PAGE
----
WP captain Chris van Zyl raises the Currie Cup aloft after the 33-21 win over the Sharks in Durban on Saturday. Photo: Muzi Ntombela/BackpagePix

JOHANNESBURG - The 2017 edition of the Currie Cup concluded on Saturday with Western Province emerging as champions after downing the Sharks in the final in Durban. Here, rugby writer Jacques van der Westhuyzen wraps up the competition by highlighting the good, the bad and the ugly of the last few months.

The good

Youngsters to the fore: For many reasons there was an opportunity for several young stars to get a chance and how they grabbed their opportunity. Some, like Warrick Gelant (22) and Damian Willemse (19), had already shown us what they are capable of in Super Rugby, but they continued that good form in the Currie Cup, while other young stars of the future - such as Golden Lions players Aphiwe Dyantyi (20) and Marco Janse van Vuren (21) - prospered.

Attacking intent: The defence coaches won’t have liked what went on over the course of the competition but at the end of the day what fans want to see is tries being scored, and the more the better. And there were plenty. In total the seven teams scored a combined 378 tries, many of them truly spectacular efforts. Well done to the coaches and players for trying to implement an attack-minded game, keeping ball in hand and using the whole width of the field.

Competitiveness: It wouldn’t be quite right to suggest it was strength versus strength but with so many Super Rugby players missing, all the teams were fairly evenly matched and that made for some tight, compelling matches. The Pumas and Griquas, who finished sixth and seventh on the standings respectively, won four games each and were not far off from playing in the semi-finals. They scared a few teams, beat a few others and gave as good as they got from the so-called big boys.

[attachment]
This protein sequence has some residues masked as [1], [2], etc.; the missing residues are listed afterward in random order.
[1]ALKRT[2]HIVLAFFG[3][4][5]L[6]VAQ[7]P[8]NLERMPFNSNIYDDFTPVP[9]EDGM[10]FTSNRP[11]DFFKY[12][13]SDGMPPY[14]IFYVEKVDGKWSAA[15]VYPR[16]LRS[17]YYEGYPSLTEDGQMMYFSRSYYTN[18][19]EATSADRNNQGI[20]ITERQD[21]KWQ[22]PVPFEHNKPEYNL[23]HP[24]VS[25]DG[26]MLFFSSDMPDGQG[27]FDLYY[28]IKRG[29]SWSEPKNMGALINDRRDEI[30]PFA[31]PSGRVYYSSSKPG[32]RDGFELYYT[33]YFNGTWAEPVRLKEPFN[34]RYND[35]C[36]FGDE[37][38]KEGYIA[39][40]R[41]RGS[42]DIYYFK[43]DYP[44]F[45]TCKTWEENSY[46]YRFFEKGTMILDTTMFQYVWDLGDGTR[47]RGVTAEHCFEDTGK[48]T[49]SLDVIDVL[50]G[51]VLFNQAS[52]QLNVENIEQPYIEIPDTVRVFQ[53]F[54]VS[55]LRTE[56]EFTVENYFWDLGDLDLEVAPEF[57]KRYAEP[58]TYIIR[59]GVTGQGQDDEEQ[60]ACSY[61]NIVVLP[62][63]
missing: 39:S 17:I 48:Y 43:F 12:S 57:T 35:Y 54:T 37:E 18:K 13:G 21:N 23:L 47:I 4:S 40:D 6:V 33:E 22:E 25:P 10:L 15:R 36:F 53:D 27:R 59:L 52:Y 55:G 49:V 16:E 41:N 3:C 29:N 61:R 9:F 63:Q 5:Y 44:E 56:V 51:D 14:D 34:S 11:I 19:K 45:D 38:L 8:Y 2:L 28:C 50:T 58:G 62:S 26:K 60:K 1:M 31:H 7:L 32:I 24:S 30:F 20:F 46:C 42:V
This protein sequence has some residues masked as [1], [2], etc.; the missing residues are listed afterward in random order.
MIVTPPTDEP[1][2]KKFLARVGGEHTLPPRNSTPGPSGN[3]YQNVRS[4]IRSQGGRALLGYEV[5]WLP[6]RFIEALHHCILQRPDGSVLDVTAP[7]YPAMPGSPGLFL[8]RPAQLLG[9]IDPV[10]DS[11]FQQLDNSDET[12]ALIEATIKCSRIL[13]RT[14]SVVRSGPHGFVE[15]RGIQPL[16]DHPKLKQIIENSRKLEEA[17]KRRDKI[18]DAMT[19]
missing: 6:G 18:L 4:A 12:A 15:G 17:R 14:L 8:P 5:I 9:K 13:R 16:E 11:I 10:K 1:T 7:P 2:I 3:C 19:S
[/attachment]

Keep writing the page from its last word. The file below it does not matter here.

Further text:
The bad

Refereeing: Several Super Rugby coaches made it pertinently clear that they were not happy with the standard of refereeing in that competition and things didn’t get much better in the Currie Cup. The coaches aren’t allowed to discuss the officiating or officials - why, I don’t know. The truth is the refereeing wasn’t great.

Lack of interest: Phew, it took a while for the competition to get going this year. Super Rugby now appears to be the be-all-and-end-all for rugby fans, especially the new ones. It doesn’t help that some of South Africa's top players don’t give a jot about it anymore; the only time it really got exciting - and people were interested - was when the semi-finals came around.

Defence gone missing: For all the wonderful attacking rugby we saw, and all the great tries that were scored, not too much attention was given to defence; until possibly the latter stages of the competition. Bar the semis and final, the seven teams conceded a whopping 284 tries between them in the regular season, with many matches high-scoring affairs. Is this what we want to see in the best and strongest domestic competition?

The ugly

Empty stadiums: This goes hand in hand with the lack of interest shown in the competition by the fans. SA has some of the best rugby stadiums in the world and seeing row upon row of seats, rather than fans bunched up next to one another is, and was, a sore sight. Several matches had only a few thousand fans in the stands and one has got to wonder whether it’s not better to play certain games at smaller, more intimate venues.

Structure and timing: Something’s got to be done about the structure and timing of the competition. It didn’t help the Lions one bit that the Currie Cup started when they were still involved in the Super Rugby playoffs, while the Free State Cheetahs - because they joined the PRO14 - had to split their squad between two competitions. What a shocker. Also, at one stage some teams were asked to play three matches in a week; that’s just not on.

Lack of transformation: Some teams ticked the “transformation box” better than others when it came to opportunities for black players, but what was glaring is the fact not one of the seven teams was coached by a black coach. There may be the odd assistant, but really, this is a competition where promising young black coaches could surely benefit from having a go against good opposition. It is quite unbelievable that this is an issue that is still being discussed.

The Star

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